Water Bottles, Coffee Cups and Other Crazy Pop Culture Gaffes

From stumbling Stormtroopers to friendly doppelgängers.

Large-scale production behind movies and TV shows has so many moving parts and intricate mechanisms that it’s only natural things fall through the cracks occasionally.

We didn’t often catch these mistakes in the past, but since the advent of DVRs, and now with most everything available to stream online, viewers are noticing a ton of gaffes that our eyes didn’t used to spot during the first pass of a project. This phenomenon has been quite visible recently thanks to Game of Thrones, where a Starbucks coffee cup was left on a table during a Winterfell feast a few weeks back and, now, in the series finale a water bottle could be spotted just behind Samwell Tarly’s leg during a momentous moment in Westeros history.

But like we said, this is nothing new. From puzzling background players to vehicles that appear in eras when there were no…um…vehicles, we’ve rounded up some of the most prominent on-screen screw-ups that made it into the final product. These aren’t continuity errors or slices of wonky editing, but rather objects, props, or extras that defy logic. Much like the cup of dark roast that Daenerys’ seemed to be nursing while sneering at Sansa and Jon. From Jurassic Park to Raiders to Friends, read on to see some of Hollywood’s biggest boo-boos…

THE NIGHT IS DARK AND FULL OF ERRORS

game-of-thrones-cup

It’s gone now, digitally removed from all online versions of the episode, but there seemed to be no better way to celebrate the Night King’s defeat than with a piping hot cup of Starbucks. Funny thing is…the name on the cup was “No One.” We’re onto you Jaqen H’ghar!

And then there’s that bottle of water from the series finale of GoT. Stay hydrated, Sam!

CUSTODIAN OF SOLACE

Sometimes a background mistake has nothing to do with an errant anachronism or prop, but with an extra who just doesn’t quite have a full grasp on what they’re supposed to be doing. As seen in Quantum of Solace when Bond is leaving the scene on a motorcycle and the guy behind him with a push broom isn’t touching the ground with it at all. As if he’s miming but…with an actual broom.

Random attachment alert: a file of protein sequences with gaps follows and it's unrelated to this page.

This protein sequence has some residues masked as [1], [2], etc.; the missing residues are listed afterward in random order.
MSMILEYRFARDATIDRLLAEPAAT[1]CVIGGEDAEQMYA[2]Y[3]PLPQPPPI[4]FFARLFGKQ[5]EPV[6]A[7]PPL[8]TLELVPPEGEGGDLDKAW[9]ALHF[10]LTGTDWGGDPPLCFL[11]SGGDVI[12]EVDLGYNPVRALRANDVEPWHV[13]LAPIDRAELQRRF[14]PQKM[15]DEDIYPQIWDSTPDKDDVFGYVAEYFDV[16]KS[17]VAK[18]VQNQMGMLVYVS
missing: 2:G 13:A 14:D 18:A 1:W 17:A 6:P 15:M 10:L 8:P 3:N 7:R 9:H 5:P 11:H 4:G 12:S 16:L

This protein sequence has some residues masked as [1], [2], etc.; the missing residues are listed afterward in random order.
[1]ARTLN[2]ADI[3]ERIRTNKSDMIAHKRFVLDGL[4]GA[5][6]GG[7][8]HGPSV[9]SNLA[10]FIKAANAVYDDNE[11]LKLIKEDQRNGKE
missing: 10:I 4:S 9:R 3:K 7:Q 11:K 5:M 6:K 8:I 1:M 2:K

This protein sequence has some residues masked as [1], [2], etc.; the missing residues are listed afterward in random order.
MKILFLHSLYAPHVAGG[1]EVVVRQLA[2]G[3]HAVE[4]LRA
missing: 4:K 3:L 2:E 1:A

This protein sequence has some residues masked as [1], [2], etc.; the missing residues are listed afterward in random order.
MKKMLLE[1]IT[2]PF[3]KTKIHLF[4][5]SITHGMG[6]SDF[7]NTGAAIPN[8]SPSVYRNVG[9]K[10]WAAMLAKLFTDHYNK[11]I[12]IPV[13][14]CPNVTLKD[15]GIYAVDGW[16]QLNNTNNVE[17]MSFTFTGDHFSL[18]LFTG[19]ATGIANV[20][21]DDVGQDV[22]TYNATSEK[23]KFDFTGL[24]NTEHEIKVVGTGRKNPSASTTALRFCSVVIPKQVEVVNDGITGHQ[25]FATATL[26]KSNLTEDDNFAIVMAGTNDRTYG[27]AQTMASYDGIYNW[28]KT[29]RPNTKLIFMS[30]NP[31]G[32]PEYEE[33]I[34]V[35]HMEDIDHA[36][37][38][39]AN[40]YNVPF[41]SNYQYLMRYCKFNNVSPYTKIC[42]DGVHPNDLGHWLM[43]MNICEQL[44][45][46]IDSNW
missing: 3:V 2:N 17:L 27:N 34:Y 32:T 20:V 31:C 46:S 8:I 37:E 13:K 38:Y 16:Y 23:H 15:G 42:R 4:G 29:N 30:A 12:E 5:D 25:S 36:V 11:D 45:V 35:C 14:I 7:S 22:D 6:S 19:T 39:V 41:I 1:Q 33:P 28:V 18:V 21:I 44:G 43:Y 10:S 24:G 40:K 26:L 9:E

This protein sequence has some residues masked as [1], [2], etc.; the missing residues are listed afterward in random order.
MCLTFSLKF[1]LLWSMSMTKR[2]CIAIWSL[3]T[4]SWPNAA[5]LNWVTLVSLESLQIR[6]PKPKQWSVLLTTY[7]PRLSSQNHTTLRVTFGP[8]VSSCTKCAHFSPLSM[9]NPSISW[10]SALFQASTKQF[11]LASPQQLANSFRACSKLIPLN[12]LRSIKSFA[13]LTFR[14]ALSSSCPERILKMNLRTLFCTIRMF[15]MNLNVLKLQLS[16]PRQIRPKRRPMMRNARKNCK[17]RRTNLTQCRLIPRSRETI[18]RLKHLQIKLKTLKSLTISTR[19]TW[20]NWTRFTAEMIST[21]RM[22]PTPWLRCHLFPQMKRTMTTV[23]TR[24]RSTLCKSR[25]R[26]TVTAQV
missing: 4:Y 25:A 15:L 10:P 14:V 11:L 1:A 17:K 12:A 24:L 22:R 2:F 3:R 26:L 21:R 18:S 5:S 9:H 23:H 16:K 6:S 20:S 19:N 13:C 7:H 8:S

Exit Theatre Mode

DASANI ABBEY

Now, this mistake never made it to actual TV, but in a promotional photo for Downton Abbey, posted to Instagram, a modern-era water bottle was left on the mantle. See GoT, Downton did it first! This is the closest thing to the recent Thornes gaffes when it comes to on-set mistakes. Just a cast or crew members’ refreshing drink left in the shot. Reminding everyone that drinks are better nowadays.

GONE WITH THE WIRE 

Obviously period pieces are some of the biggest culprits here when it comes to accidentally leaving in “things that should not be,” so it’s not a huge shock that Gone with the Wind features a character grabbing an oil lamp, revealing the plug connecting it to the wall.

WRANGLERS OF THE LOST ARK

In Raiders of the Lost Ark, during the scene where Indy is mourning Marion, who he thinks just died in front of his eyes, there’s some dude casually walking in the background sporting a t-shirt and jeans. Just not caring about Marion at all. What an a-hole. Show some damn respect.

PIRATES OF THE COW-RIBBEAN